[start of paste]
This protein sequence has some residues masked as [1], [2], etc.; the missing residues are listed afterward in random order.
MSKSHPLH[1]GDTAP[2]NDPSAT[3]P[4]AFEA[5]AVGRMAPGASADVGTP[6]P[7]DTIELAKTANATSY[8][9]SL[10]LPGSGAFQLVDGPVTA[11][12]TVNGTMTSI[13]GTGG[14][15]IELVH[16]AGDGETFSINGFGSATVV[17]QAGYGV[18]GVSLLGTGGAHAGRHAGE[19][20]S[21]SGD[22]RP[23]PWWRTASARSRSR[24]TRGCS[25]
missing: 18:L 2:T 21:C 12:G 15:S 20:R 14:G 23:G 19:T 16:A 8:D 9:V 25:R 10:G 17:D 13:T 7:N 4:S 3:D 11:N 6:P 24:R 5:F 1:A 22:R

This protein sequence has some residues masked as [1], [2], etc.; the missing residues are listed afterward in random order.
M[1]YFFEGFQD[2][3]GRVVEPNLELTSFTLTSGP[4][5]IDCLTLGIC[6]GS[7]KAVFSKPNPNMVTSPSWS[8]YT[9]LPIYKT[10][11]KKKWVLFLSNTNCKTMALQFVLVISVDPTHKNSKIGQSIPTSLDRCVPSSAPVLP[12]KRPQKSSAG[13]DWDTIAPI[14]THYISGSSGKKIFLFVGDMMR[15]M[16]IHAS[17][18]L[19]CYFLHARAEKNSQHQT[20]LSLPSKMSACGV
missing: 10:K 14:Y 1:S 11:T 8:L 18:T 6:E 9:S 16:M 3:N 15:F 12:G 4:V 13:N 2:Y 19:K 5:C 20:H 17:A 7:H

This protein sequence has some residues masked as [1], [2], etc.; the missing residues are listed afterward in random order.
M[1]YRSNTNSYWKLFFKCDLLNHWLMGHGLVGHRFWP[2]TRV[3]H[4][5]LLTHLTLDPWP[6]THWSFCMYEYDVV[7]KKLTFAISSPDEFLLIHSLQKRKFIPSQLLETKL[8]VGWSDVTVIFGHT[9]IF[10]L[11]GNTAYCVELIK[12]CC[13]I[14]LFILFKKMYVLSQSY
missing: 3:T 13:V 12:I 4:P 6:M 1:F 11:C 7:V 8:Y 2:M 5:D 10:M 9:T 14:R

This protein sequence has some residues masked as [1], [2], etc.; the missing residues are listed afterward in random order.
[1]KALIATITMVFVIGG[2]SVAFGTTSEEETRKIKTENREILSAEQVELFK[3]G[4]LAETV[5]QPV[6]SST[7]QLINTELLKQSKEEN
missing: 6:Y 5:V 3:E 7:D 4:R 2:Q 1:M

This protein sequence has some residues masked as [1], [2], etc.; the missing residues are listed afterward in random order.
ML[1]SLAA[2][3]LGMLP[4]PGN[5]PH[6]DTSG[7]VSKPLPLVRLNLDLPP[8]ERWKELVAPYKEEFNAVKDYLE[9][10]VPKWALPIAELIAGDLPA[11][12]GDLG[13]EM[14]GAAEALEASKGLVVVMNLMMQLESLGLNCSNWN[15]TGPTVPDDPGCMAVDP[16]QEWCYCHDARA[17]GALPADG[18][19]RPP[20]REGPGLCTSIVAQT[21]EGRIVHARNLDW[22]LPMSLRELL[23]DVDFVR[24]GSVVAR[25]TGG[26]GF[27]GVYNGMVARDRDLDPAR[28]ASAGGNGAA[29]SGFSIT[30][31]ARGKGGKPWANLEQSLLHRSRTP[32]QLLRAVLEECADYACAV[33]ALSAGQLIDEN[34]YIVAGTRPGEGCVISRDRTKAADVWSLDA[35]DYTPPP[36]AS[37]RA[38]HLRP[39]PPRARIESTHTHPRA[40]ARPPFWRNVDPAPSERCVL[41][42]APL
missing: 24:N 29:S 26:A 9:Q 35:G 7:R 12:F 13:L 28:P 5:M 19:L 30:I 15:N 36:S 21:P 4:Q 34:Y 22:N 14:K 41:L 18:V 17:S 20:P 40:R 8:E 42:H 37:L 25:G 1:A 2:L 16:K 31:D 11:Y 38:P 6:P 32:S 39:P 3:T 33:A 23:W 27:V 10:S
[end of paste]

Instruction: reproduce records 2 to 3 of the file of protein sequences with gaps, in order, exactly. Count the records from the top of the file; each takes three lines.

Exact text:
This protein sequence has some residues masked as [1], [2], etc.; the missing residues are listed afterward in random order.
M[1]YFFEGFQD[2][3]GRVVEPNLELTSFTLTSGP[4][5]IDCLTLGIC[6]GS[7]KAVFSKPNPNMVTSPSWS[8]YT[9]LPIYKT[10][11]KKKWVLFLSNTNCKTMALQFVLVISVDPTHKNSKIGQSIPTSLDRCVPSSAPVLP[12]KRPQKSSAG[13]DWDTIAPI[14]THYISGSSGKKIFLFVGDMMR[15]M[16]IHAS[17][18]L[19]CYFLHARAEKNSQHQT[20]LSLPSKMSACGV
missing: 10:K 14:Y 1:S 11:T 8:L 18:T 6:E 9:S 16:M 3:N 15:F 12:G 4:V 13:N 2:Y 19:K 5:C 20:H 17:A 7:H

This protein sequence has some residues masked as [1], [2], etc.; the missing residues are listed afterward in random order.
M[1]YRSNTNSYWKLFFKCDLLNHWLMGHGLVGHRFWP[2]TRV[3]H[4][5]LLTHLTLDPWP[6]THWSFCMYEYDVV[7]KKLTFAISSPDEFLLIHSLQKRKFIPSQLLETKL[8]VGWSDVTVIFGHT[9]IF[10]L[11]GNTAYCVELIK[12]CC[13]I[14]LFILFKKMYVLSQSY
missing: 3:T 13:V 12:I 4:P 6:M 1:F 11:C 7:V 8:Y 2:M 5:D 10:M 9:T 14:R